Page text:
Archive for Golf Enjoyment

Here’s a brief video with some interesting thoughts on golf psychology of self talk and how it can affect your golf by Dave Stockton. I found it last week when I was looking to find out more about Dave and the putting tip he gave Phil Mickelson the week before his amazing win the Tour Championship at East Lake

I particularly like the concept of sitting in your office or at home rehearsing all the unpleasant things you’re going to say to yourself when you’re out on the golf course. If that sounds utterly ridiculous, then why do so many of us talk to ourselves so badly when we hit a bad shot? If one of our playing partners said the same thing, we’d probable decide then and there not to ever play with them again.

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So praise yourself for every good shot you hit and learn from and release any bad shot before you start getting abusive. You’ll enjoy your golf more and play better.

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I wouldn’t be at all surprised if by now you’ve noticed that self-hypnosis is a key part of my overall approach to golf mind improvement. In fact, many of the golf psychology techniques that I talk about in my articles start off with the words "If you’re familiar with a quick technique for taking yourself into self-hypnosis, then use it now."

So today, I’m going to describe a simple technique for taking yourself into a safe, light and relaxing trance. Using it will help you in getting the most out of the golf psychology ideas included in my other articles, newsletters and posts. You can also use this technique to calm and relax yourself at times of stress and anxiety, like taking an exam, meeting the boss, first-tee nerves or standing over an important shot on the golf course.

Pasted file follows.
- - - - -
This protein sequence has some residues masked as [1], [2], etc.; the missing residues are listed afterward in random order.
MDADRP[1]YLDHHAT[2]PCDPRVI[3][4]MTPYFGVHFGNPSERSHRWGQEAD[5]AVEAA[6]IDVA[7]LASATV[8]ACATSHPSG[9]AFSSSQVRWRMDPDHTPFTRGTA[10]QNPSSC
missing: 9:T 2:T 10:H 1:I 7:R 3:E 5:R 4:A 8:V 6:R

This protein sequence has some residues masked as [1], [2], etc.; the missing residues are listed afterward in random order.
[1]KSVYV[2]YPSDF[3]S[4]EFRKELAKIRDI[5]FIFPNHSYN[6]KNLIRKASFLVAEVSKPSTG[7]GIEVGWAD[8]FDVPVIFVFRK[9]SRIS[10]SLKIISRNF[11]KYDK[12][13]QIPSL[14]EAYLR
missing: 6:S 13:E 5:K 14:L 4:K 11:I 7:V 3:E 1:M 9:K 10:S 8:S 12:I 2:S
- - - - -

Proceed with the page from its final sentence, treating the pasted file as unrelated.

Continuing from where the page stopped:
As you’ll soon realise, this "Finger Breathing" technique does need a bit of imagination, but you must already be pretty imaginative if you’re looking to use golf psychology to improve your golf …
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Improving your golf enjoyment has more to do with the golf psychology of addressing the reasons why you play golf at all than with addressing all the things you’re trying to fix in your golf swing.

I’ve been out of the office a lot this week and without the means of posting on this blog. The good news is that I’ve had some time to think about golf and the general trend of my posts here.

One theme that comes up a lot in my thoughts and in my writing is the idea that one of the main reasons for most people playing golf is the pursuit of enjoyment, both for ourselves and the people we play with. As a golf psychologist, this is also my primary motivation in my working life and it’s reflected in my mission, as a hypnotherapist and NLP Master Practitioner, of helping people to do things better and get more enjoyment out of the things they do in life and in golf …